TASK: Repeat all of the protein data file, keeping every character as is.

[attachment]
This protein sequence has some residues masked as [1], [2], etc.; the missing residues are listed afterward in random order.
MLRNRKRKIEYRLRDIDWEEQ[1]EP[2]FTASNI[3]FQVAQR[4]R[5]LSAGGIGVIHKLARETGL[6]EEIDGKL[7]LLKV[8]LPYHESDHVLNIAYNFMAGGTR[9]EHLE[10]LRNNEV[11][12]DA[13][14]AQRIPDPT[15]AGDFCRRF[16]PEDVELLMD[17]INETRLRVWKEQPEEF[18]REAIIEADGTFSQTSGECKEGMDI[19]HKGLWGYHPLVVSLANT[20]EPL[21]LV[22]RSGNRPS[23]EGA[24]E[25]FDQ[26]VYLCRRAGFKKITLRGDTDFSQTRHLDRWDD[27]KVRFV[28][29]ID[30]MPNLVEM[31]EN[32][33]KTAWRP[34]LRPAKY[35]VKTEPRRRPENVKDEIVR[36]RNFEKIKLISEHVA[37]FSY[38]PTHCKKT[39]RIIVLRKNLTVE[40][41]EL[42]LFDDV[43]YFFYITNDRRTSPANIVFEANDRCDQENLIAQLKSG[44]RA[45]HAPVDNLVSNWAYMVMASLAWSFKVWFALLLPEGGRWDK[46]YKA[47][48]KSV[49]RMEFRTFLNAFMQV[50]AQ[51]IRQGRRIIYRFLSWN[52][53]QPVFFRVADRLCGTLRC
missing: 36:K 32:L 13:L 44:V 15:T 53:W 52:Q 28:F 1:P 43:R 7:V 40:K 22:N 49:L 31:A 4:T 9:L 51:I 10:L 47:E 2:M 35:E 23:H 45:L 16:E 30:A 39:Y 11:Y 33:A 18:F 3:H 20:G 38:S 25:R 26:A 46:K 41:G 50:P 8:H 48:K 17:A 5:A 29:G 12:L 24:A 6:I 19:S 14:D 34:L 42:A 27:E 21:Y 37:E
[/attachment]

This protein sequence has some residues masked as [1], [2], etc.; the missing residues are listed afterward in random order.
MLRNRKRKIEYRLRDIDWEEQ[1]EP[2]FTASNI[3]FQVAQR[4]R[5]LSAGGIGVIHKLARETGL[6]EEIDGKL[7]LLKV[8]LPYHESDHVLNIAYNFMAGGTR[9]EHLE[10]LRNNEV[11][12]DA[13][14]AQRIPDPT[15]AGDFCRRF[16]PEDVELLMD[17]INETRLRVWKEQPEEF[18]REAIIEADGTFSQTSGECKEGMDI[19]HKGLWGYHPLVVSLANT[20]EPL[21]LV[22]RSGNRPS[23]EGA[24]E[25]FDQ[26]VYLCRRAGFKKITLRGDTDFSQTRHLDRWDD[27]KVRFV[28][29]ID[30]MPNLVEM[31]EN[32][33]KTAWRP[34]LRPAKY[35]VKTEPRRRPENVKDEIVR[36]RNFEKIKLISEHVA[37]FSY[38]PTHCKKT[39]RIIVLRKNLTVE[40][41]EL[42]LFDDV[43]YFFYITNDRRTSPANIVFEANDRCDQENLIAQLKSG[44]RA[45]HAPVDNLVSNWAYMVMASLAWSFKVWFALLLPEGGRWDK[46]YKA[47][48]KSV[49]RMEFRTFLNAFMQV[50]AQ[51]IRQGRRIIYRFLSWN[52][53]QPVFFRVADRLCGTLRC
missing: 36:K 32:L 13:L 44:V 15:T 53:W 52:Q 28:F 1:P 43:R 7:V 40:K 22:N 49:L 31:A 4:T 9:L 51:I 10:L 47:E 2:M 35:E 23:H 45:L 16:E 30:A 39:Y 11:Y 33:A 18:F 3:H 20:G 38:S 25:R 26:A 46:K 41:G 50:P 8:H 48:K 17:A 5:A 29:G 12:L 24:A 6:I 19:S 14:D 34:L 42:A 27:E 21:Y 37:E